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City College of San Francisco’s Facilities Master Plan to be Finished by February 2019

City College of San Francisco Chancellor Mark Rocha at the May 3 Board of Trustees Study Session meeting. Photograph by David Horowitz/Ingleside-Excelsior Light

City College of San Francisco’s interim Vice Chancellor of Facilities Dr. Rueben Smith presented a timeline at a committee meeting on June 25 for a new Facilities Master Plan, a document used to guide the college’s growth that is required by law to be updated every 10 years.

The college’s 2004 FMP expired in 2014. Rueben’s timeline estimated that a new one will be completed in February 2019.

The FMP has been delayed by the accreditation crisis, faculty and community demands for the Performing Arts Education Center and early drafts calling for most Ocean Campus structures to be razed or repurposed.

In a May 3 study session, Smith and planning firm tBP Architecture presented information to the college Board of Trustees about part one of the FMP — restructuring Ocean Campus.

“Most importantly, tonight is about the Ocean Campus we want to have by the year 2025,” Chancellor Mark Rocha said.

The makeover would cost somewhere in the realm of $1.36 billion, according to a conceptual study. The most conventional way to fund it would be through a facilities bond, according to Rocha.

Three plans were proposed, each of which would have demolished the Cloud Hall, one of the campus’s largest and most aged buildings. But because they each lacked constituent support, there is currently only one scenario remaining for Ocean Campus.

The new scenario, which is still open for discussion, calls for renovating Cloud Hall, Science Hall, Batmale Hall and the Visual Arts Building. New student development buildings would replace Smith Hall, Conlan Hall, the Cafeteria, Bookstore, Statler Wing, the current Student Union and the Bookstore Annex.

A Science Technology Engineering Mathematics center would be built on the site of the Creative Arts building, Arts Extension building and the Diego Rivera Theater. A new Child Development Center would be built at the unused northern bungalows.

The Performing Arts Education Center would be built across the street in the parking lot north of the Multi-Use Building. Student housing and a 500-car parking garage would be built above ground-level west of the MUB.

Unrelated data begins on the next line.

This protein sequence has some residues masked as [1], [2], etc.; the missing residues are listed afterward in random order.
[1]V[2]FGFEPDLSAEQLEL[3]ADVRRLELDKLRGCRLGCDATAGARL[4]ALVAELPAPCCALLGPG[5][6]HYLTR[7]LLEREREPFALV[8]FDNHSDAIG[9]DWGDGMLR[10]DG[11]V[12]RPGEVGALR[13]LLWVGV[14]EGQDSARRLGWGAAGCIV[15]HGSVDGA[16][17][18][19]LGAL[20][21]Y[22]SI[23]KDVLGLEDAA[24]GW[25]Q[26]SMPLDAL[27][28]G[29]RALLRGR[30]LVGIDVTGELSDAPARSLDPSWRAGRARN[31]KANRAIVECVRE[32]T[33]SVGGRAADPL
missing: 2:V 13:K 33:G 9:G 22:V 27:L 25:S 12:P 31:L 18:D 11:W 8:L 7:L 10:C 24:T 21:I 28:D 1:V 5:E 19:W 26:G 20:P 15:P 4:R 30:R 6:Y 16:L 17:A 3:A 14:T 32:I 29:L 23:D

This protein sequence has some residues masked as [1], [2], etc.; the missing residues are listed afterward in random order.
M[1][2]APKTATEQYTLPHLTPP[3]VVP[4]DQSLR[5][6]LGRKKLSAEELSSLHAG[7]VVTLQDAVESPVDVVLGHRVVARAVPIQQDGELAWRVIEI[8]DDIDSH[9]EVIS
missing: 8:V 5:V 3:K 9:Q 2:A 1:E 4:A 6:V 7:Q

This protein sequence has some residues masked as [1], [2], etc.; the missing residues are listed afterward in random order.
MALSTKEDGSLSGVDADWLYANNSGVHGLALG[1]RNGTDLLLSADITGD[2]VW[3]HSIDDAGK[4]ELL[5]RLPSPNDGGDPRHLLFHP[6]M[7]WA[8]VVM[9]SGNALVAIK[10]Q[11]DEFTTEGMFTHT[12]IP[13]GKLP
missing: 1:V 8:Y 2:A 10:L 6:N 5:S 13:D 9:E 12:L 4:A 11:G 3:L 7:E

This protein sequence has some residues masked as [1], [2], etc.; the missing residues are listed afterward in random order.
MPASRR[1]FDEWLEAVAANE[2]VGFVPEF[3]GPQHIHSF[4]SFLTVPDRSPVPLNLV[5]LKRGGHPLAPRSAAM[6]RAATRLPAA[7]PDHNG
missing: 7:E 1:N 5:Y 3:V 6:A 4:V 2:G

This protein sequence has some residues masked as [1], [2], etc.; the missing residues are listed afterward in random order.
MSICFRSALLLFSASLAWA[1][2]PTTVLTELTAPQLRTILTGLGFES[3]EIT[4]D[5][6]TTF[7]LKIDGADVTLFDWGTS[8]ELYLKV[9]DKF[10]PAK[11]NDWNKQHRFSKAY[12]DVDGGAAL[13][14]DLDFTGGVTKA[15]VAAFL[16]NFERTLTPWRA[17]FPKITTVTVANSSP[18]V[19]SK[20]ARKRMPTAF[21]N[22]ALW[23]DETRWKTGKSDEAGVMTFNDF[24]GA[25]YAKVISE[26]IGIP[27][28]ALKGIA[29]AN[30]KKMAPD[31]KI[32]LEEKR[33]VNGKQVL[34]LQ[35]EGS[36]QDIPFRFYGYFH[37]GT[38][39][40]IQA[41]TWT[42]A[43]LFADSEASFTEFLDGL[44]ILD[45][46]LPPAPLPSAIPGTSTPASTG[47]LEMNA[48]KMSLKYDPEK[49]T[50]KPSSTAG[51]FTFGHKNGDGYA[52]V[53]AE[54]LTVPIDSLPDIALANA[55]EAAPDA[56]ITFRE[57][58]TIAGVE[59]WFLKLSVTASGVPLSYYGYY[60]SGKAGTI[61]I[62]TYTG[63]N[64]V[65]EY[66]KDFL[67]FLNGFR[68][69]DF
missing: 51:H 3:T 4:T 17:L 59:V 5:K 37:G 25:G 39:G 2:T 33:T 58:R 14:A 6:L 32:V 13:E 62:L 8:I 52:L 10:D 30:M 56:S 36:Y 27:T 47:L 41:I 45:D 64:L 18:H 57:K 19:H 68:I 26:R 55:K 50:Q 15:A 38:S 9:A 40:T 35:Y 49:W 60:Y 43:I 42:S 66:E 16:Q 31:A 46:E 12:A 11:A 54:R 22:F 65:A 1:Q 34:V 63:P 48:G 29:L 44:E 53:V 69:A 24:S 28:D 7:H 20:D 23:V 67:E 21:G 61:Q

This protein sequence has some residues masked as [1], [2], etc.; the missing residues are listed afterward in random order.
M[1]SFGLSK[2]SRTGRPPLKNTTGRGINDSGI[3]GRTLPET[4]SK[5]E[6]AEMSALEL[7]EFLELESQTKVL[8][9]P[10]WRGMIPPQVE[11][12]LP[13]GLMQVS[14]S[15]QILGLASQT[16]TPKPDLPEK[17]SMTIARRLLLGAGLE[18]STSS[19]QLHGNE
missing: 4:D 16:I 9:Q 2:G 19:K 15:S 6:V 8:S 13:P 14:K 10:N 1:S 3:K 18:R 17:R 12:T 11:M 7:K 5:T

“From my experience, once you start construction of this kind of scale, your enrollment goes down because you just start to have impacts on your campus environment that make it difficult on students and teachers,” Rocha said at the May session. “As I understand from [Smith’s] team, Cloud Hall would have to close for over two years whether you renovate it or tear it down and start over.”

Music department Chair Madeline Mueller, who taught classes while Batmale Hall was being built, expressed concern over potential construction noise levels.

“You could hardly be heard when you were lecturing,” Mueller said. “You could not concentrate. The buildings that exist are not built for that kind of noise factor — the disruption, the traffic. What I remember most of all was that jackhammering that went on for months and months.”

Another concern was that construction for the FMP should not precede the construction of PAEC, which was set to break ground in June 2013.

“I think thousands of dollars are being wasted by the chancellor to have other projects and not build PAEC,” labor journalist Steve Zeltzer said. “That’s against the will of voters in San Francisco and frankly there should be no more bonds issued until we have PAEC built.”

For more information, visit www.ccsf.edu.

This article first appeared in the Ingleside-Excelsior Light’s July/August print edition.

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